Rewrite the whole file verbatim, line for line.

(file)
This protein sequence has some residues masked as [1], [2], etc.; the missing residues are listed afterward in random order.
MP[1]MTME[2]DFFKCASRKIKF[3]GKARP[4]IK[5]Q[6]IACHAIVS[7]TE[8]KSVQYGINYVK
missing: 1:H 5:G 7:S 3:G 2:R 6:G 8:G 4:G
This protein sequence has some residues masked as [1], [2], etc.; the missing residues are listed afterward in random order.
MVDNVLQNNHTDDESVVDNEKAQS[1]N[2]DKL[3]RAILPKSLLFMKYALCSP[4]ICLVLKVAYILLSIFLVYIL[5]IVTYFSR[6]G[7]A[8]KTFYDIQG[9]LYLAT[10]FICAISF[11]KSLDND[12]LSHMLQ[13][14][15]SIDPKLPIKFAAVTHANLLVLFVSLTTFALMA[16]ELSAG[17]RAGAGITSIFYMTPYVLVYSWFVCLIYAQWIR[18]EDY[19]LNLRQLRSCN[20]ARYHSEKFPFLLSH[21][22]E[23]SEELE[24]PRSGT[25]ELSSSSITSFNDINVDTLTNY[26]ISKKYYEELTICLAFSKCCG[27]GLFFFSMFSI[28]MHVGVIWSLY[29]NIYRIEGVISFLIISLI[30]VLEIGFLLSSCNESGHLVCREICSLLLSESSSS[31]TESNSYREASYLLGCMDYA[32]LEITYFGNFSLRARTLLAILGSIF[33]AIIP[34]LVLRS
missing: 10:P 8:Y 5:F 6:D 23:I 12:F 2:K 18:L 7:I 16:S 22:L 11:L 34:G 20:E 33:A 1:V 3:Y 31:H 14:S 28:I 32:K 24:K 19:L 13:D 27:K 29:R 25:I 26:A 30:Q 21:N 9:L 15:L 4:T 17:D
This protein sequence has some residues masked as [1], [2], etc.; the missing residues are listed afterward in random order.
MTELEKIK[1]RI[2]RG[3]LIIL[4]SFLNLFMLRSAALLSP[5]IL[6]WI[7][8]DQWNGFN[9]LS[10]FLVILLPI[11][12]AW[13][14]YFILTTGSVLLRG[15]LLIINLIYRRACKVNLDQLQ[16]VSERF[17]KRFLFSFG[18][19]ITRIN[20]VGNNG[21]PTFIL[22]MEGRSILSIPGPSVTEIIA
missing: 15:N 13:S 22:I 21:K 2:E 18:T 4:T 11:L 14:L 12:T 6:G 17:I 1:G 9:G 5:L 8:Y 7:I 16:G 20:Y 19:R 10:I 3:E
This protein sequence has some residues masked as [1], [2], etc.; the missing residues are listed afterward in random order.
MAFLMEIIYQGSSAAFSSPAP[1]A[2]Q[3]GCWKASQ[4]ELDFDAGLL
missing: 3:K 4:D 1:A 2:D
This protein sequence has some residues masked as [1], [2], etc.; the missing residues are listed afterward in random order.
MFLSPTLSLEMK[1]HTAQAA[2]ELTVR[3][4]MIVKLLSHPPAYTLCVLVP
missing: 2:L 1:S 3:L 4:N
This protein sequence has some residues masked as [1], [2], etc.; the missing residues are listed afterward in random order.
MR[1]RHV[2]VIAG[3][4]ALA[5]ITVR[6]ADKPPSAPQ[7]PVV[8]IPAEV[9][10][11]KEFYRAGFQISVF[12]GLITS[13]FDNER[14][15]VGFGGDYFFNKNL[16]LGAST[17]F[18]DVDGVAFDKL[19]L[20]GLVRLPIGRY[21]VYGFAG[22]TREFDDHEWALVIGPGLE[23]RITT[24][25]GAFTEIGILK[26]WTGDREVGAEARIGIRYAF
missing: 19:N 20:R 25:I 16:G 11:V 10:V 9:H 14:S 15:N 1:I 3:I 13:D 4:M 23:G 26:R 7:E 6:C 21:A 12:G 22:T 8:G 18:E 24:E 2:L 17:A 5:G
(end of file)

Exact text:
This protein sequence has some residues masked as [1], [2], etc.; the missing residues are listed afterward in random order.
MP[1]MTME[2]DFFKCASRKIKF[3]GKARP[4]IK[5]Q[6]IACHAIVS[7]TE[8]KSVQYGINYVK
missing: 1:H 5:G 7:S 3:G 2:R 6:G 8:G 4:G
This protein sequence has some residues masked as [1], [2], etc.; the missing residues are listed afterward in random order.
MVDNVLQNNHTDDESVVDNEKAQS[1]N[2]DKL[3]RAILPKSLLFMKYALCSP[4]ICLVLKVAYILLSIFLVYIL[5]IVTYFSR[6]G[7]A[8]KTFYDIQG[9]LYLAT[10]FICAISF[11]KSLDND[12]LSHMLQ[13][14][15]SIDPKLPIKFAAVTHANLLVLFVSLTTFALMA[16]ELSAG[17]RAGAGITSIFYMTPYVLVYSWFVCLIYAQWIR[18]EDY[19]LNLRQLRSCN[20]ARYHSEKFPFLLSH[21][22]E[23]SEELE[24]PRSGT[25]ELSSSSITSFNDINVDTLTNY[26]ISKKYYEELTICLAFSKCCG[27]GLFFFSMFSI[28]MHVGVIWSLY[29]NIYRIEGVISFLIISLI[30]VLEIGFLLSSCNESGHLVCREICSLLLSESSSS[31]TESNSYREASYLLGCMDYA[32]LEITYFGNFSLRARTLLAILGSIF[33]AIIP[34]LVLRS
missing: 10:P 8:Y 5:F 6:D 23:I 12:F 2:K 18:L 7:I 16:S 22:L 11:L 34:G 20:E 33:A 1:V 3:Y 31:H 14:S 28:I 32:K 24:K 19:L 13:D 27:K 29:R 25:I 26:A 30:Q 21:N 9:L 15:L 4:T 17:D
This protein sequence has some residues masked as [1], [2], etc.; the missing residues are listed afterward in random order.
MTELEKIK[1]RI[2]RG[3]LIIL[4]SFLNLFMLRSAALLSP[5]IL[6]WI[7][8]DQWNGFN[9]LS[10]FLVILLPI[11][12]AW[13][14]YFILTTGSVLLRG[15]LLIINLIYRRACKVNLDQLQ[16]VSERF[17]KRFLFSFG[18][19]ITRIN[20]VGNNG[21]PTFIL[22]MEGRSILSIPGPSVTEIIA
missing: 15:N 13:S 22:I 21:K 2:E 18:T 4:T 11:L 14:L 12:T 6:G 17:I 1:G 9:G 5:L 8:Y 7:I 16:G 20:Y 19:R 10:I 3:E
This protein sequence has some residues masked as [1], [2], etc.; the missing residues are listed afterward in random order.
MAFLMEIIYQGSSAAFSSPAP[1]A[2]Q[3]GCWKASQ[4]ELDFDAGLL
missing: 3:K 4:D 1:A 2:D
This protein sequence has some residues masked as [1], [2], etc.; the missing residues are listed afterward in random order.
MFLSPTLSLEMK[1]HTAQAA[2]ELTVR[3][4]MIVKLLSHPPAYTLCVLVP
missing: 2:L 1:S 3:L 4:N
This protein sequence has some residues masked as [1], [2], etc.; the missing residues are listed afterward in random order.
MR[1]RHV[2]VIAG[3][4]ALA[5]ITVR[6]ADKPPSAPQ[7]PVV[8]IPAEV[9][10][11]KEFYRAGFQISVF[12]GLITS[13]FDNER[14][15]VGFGGDYFFNKNL[16]LGAST[17]F[18]DVDGVAFDKL[19]L[20]GLVRLPIGRY[21]VYGFAG[22]TREFDDHEWALVIGPGLE[23]RITT[24][25]GAFTEIGILK[26]WTGDREVGAEARIGIRYAF
missing: 19:N 20:R 25:I 16:G 11:V 10:V 9:H 14:S 15:N 1:I 3:I 13:D 4:M 23:G 26:R 7:E 6:C 21:A 12:G 22:T 8:G 18:E 24:E 2:L 17:A 5:G